Of all the Scottish surfers given wildcard entries to the UK Pro Surf Tour event at Thurso at the end of last month, Mark Boyd was perhaps the least well-prepared. “I’ve been working non-stop through the summer and autumn and just managed to get the time off for the contest,” he says. “Actually it felt like I was trying to re-learn how to surf wave by wave during the comp, which isn’t ideal going up against guys who have been surfing and competing all summer.”
In spite of his lack of match fitness, however, Boyd progressed to the final, where he finished fourth behind some of the top pros in the land – Reubyn Ash (ranked 2nd), Jobe Harriss (ranked 1st) and Jayce Robinson (ranked 12th). Even if he’d been camped out in front of the reef at Thurso East for the previous six months, surfing it every time it got good, making the final would still have been a huge achievement; coming off the back of a prolonged surf break, though – particularly given how quickly surfing fitness can fade – it’s a wonder he made it past the first round.
That said, Boyd did have a couple of important factors in his favour. For a start, he has clocked up enough surfing time at Thurso East over the years to be able to feel at home amongst its heaving grey walls. Plus, conditions on Day One were well-suited to his large frame and powerful surfing style – double overhead waves made choppy and unpredictable by a stiff westerly breeze.
“A lot of the guys were struggling a bit with these conditions,” he says, “but I felt really comfortable as we surf in these type of conditions often. I also wonder if this is perhaps one of the rare occasions where being a taller, heavier surfer may actually help – negotiating chop!”
Boyd didn’t exactly have an easy draw in the first round, finding himself up against current British champ and ratings leader Jobe Harriss of England. However, he had a plan and he stuck to it:
“I picked the right waves, built on each score and finished my last wave with a big turn which got me a good score,” he says. “In those conditions that was enough to place first in that heat quite convincingly, which I was pleased with, as I did see Jobe get a barrel and do a couple of turns too. It felt good, and gave me a bit of confidence to start off the event.”
By the second day of the waiting period the wind had made Thurso East all-but unsurfable, so the contest caravan decamped to the reef at Sandside, 12 miles to the west, where the junior heats were held in head-high left-handers fanned by a cross-offshore wind.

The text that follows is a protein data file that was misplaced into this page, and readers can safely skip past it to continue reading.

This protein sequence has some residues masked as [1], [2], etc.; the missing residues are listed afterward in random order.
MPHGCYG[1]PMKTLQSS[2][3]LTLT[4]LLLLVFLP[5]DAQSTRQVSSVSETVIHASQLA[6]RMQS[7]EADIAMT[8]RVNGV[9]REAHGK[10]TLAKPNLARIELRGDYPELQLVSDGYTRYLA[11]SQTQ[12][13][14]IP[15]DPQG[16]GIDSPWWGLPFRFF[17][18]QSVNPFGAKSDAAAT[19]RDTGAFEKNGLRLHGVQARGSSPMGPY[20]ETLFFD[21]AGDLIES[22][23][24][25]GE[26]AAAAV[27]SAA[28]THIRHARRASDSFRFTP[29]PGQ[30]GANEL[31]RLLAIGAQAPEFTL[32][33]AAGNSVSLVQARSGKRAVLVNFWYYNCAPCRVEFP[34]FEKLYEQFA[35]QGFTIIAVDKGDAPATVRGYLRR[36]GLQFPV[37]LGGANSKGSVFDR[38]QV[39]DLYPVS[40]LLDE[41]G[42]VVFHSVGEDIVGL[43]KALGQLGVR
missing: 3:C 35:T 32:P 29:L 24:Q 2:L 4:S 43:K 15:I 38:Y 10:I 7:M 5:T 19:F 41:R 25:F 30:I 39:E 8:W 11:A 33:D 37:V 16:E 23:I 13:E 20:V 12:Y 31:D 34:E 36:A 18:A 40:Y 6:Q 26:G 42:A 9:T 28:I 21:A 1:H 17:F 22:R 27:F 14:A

In the boys’ under-16s category, 11 year-old Ben Larg of Tiree – much talked about in these pages earlier in the year, following his heroics in the World Junior Surfing Championships in the Azores – surfed strongly and was unlucky not to make it past the first round. His compatriot Andrew Robertson of St Andrews, however, bade farewell to the junior divisions in fine style. He stormed all the way into the under-18s final before the contest was called off for the day due to the low tide exposing the reef. Then, back at pumping Thurso East the following morning, he placed third in the final, in what will be his last competition before moving up to the men’s division.
Speaking of which, the men’s division quarter finals back at Thurso almost saw Boyd eliminated. First he was involved in an altercation with fellow Scot Chris Clarke about wave priority (they made up in the car park afterwards), then his leash snapped, forcing him to swim to shore and pick up a back-up board. With just eight minutes on the clock, he finally made it back to the line-up but with no scores on the board to speak of things didn’t look good.
“I was absolutely exhausted,” he says. “But it kind of relaxed me, knowing that the odds were stacked against me. I picked off a wave straight away and managed a combination of pretty average turns but it got me back in the game and into second place [first and second place go through to the next round]. Then I got another backup score which maintained my second position until the end of the heat.”
In Boyd’s semi-final, the lead see-sawed between Boyd and England’s Liam Turner until Harriss snagged a late barrel, catapulting himself into the lead, with Boyd in second also going through.
In the final, things didn’t really come together – “I was really disappointed with myself,” says Boyd – but given all the drama earlier in the day, not to mention his lack of training, it was a minor miracle he was there at all. “I really want to try and eliminate that kind of inconsistency from my surfing,” he adds. If he manages that, he could be the man to beat at Thurso for years to come.